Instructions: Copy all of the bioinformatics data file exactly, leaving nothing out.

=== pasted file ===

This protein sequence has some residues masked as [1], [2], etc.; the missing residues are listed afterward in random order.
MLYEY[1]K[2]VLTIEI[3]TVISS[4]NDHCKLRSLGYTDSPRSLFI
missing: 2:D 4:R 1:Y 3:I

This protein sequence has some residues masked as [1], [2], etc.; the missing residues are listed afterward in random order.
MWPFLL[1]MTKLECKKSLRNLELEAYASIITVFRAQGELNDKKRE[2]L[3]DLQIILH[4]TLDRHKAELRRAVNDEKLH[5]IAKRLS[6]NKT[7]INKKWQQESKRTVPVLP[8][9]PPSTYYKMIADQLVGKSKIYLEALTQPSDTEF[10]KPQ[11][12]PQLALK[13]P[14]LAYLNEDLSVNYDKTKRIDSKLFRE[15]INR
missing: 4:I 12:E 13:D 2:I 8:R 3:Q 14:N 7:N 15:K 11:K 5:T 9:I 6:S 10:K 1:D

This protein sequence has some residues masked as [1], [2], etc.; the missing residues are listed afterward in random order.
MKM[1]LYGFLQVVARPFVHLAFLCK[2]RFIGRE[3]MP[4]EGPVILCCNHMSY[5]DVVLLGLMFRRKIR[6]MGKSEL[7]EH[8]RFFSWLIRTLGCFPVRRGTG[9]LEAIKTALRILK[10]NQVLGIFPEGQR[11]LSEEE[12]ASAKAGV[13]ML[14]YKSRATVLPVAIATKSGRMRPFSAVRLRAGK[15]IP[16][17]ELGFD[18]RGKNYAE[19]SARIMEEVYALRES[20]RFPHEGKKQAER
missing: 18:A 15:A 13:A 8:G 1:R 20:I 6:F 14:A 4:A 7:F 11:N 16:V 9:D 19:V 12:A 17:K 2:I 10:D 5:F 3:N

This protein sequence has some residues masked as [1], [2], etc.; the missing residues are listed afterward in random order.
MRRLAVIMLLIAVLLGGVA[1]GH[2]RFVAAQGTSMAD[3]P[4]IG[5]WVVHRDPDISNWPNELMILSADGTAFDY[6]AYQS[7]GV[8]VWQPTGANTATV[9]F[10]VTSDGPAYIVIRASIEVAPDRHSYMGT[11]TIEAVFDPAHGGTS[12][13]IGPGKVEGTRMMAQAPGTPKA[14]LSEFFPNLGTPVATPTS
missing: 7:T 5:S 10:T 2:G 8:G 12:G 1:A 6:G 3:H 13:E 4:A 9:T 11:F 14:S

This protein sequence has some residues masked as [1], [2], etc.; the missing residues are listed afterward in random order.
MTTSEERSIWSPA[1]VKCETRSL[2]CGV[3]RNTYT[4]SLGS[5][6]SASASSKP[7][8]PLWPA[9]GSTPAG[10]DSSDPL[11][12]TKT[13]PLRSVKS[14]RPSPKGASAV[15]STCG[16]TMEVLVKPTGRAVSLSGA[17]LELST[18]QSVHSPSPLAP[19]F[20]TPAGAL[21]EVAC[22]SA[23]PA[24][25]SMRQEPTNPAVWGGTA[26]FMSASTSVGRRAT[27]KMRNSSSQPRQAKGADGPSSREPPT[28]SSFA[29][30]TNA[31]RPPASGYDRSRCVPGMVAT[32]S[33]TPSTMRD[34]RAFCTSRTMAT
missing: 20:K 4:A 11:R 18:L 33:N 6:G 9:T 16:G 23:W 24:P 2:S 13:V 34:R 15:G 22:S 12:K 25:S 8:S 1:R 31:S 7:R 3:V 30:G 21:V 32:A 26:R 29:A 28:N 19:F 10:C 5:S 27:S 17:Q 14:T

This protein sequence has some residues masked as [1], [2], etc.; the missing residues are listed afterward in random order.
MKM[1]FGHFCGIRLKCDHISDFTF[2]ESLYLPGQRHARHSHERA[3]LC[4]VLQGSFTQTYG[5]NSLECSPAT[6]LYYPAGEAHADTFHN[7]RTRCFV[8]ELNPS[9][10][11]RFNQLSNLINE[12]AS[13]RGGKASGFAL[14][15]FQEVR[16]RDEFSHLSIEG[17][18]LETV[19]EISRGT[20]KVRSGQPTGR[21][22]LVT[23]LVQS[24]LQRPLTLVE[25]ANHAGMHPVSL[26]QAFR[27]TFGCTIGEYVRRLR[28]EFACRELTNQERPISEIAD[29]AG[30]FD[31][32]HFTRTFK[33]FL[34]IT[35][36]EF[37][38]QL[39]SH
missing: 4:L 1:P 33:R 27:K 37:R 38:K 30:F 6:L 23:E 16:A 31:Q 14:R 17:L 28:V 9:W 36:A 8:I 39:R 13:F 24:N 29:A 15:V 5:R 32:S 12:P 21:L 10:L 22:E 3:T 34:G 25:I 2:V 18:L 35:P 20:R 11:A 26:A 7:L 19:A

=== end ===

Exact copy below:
This protein sequence has some residues masked as [1], [2], etc.; the missing residues are listed afterward in random order.
MLYEY[1]K[2]VLTIEI[3]TVISS[4]NDHCKLRSLGYTDSPRSLFI
missing: 2:D 4:R 1:Y 3:I

This protein sequence has some residues masked as [1], [2], etc.; the missing residues are listed afterward in random order.
MWPFLL[1]MTKLECKKSLRNLELEAYASIITVFRAQGELNDKKRE[2]L[3]DLQIILH[4]TLDRHKAELRRAVNDEKLH[5]IAKRLS[6]NKT[7]INKKWQQESKRTVPVLP[8][9]PPSTYYKMIADQLVGKSKIYLEALTQPSDTEF[10]KPQ[11][12]PQLALK[13]P[14]LAYLNEDLSVNYDKTKRIDSKLFRE[15]INR
missing: 4:I 12:E 13:D 2:I 8:R 3:Q 14:N 7:N 15:K 11:K 5:T 9:I 6:S 10:K 1:D

This protein sequence has some residues masked as [1], [2], etc.; the missing residues are listed afterward in random order.
MKM[1]LYGFLQVVARPFVHLAFLCK[2]RFIGRE[3]MP[4]EGPVILCCNHMSY[5]DVVLLGLMFRRKIR[6]MGKSEL[7]EH[8]RFFSWLIRTLGCFPVRRGTG[9]LEAIKTALRILK[10]NQVLGIFPEGQR[11]LSEEE[12]ASAKAGV[13]ML[14]YKSRATVLPVAIATKSGRMRPFSAVRLRAGK[15]IP[16][17]ELGFD[18]RGKNYAE[19]SARIMEEVYALRES[20]RFPHEGKKQAER
missing: 18:A 15:A 13:A 8:G 1:R 20:I 6:F 14:A 4:A 7:F 11:N 16:V 9:D 19:V 12:A 17:K 2:I 10:D 5:F 3:N

This protein sequence has some residues masked as [1], [2], etc.; the missing residues are listed afterward in random order.
MRRLAVIMLLIAVLLGGVA[1]GH[2]RFVAAQGTSMAD[3]P[4]IG[5]WVVHRDPDISNWPNELMILSADGTAFDY[6]AYQS[7]GV[8]VWQPTGANTATV[9]F[10]VTSDGPAYIVIRASIEVAPDRHSYMGT[11]TIEAVFDPAHGGTS[12][13]IGPGKVEGTRMMAQAPGTPKA[14]LSEFFPNLGTPVATPTS
missing: 7:T 5:S 10:T 2:G 8:G 12:G 1:A 6:G 3:H 13:E 4:A 9:T 11:F 14:S

This protein sequence has some residues masked as [1], [2], etc.; the missing residues are listed afterward in random order.
MTTSEERSIWSPA[1]VKCETRSL[2]CGV[3]RNTYT[4]SLGS[5][6]SASASSKP[7][8]PLWPA[9]GSTPAG[10]DSSDPL[11][12]TKT[13]PLRSVKS[14]RPSPKGASAV[15]STCG[16]TMEVLVKPTGRAVSLSGA[17]LELST[18]QSVHSPSPLAP[19]F[20]TPAGAL[21]EVAC[22]SA[23]PA[24][25]SMRQEPTNPAVWGGTA[26]FMSASTSVGRRAT[27]KMRNSSSQPRQAKGADGPSSREPPT[28]SSFA[29][30]TNA[31]RPPASGYDRSRCVPGMVAT[32]S[33]TPSTMRD[34]RAFCTSRTMAT
missing: 20:K 4:A 11:R 18:L 33:N 6:G 9:T 16:G 23:W 24:P 2:S 13:V 34:R 15:G 22:S 12:K 25:S 8:S 1:R 31:S 7:R 3:V 30:G 21:V 32:A 26:R 29:A 28:N 19:F 10:C 5:S 27:S 17:Q 14:T

This protein sequence has some residues masked as [1], [2], etc.; the missing residues are listed afterward in random order.
MKM[1]FGHFCGIRLKCDHISDFTF[2]ESLYLPGQRHARHSHERA[3]LC[4]VLQGSFTQTYG[5]NSLECSPAT[6]LYYPAGEAHADTFHN[7]RTRCFV[8]ELNPS[9][10][11]RFNQLSNLINE[12]AS[13]RGGKASGFAL[14][15]FQEVR[16]RDEFSHLSIEG[17][18]LETV[19]EISRGT[20]KVRSGQPTGR[21][22]LVT[23]LVQS[24]LQRPLTLVE[25]ANHAGMHPVSL[26]QAFR[27]TFGCTIGEYVRRLR[28]EFACRELTNQERPISEIAD[29]AG[30]FD[31][32]HFTRTFK[33]FL[34]IT[35][36]EF[37][38]QL[39]SH
missing: 4:L 1:P 33:R 27:K 37:R 38:K 30:F 6:L 23:E 16:A 31:Q 14:R 17:L 28:V 9:W 36:A 8:I 39:R 13:F 24:N 29:A 15:V 5:R 32:S 12:P 21:L 10:L 22:E 3:T 34:G 25:I 2:V 18:L 35:P 20:R 11:A 26:A 7:L 19:A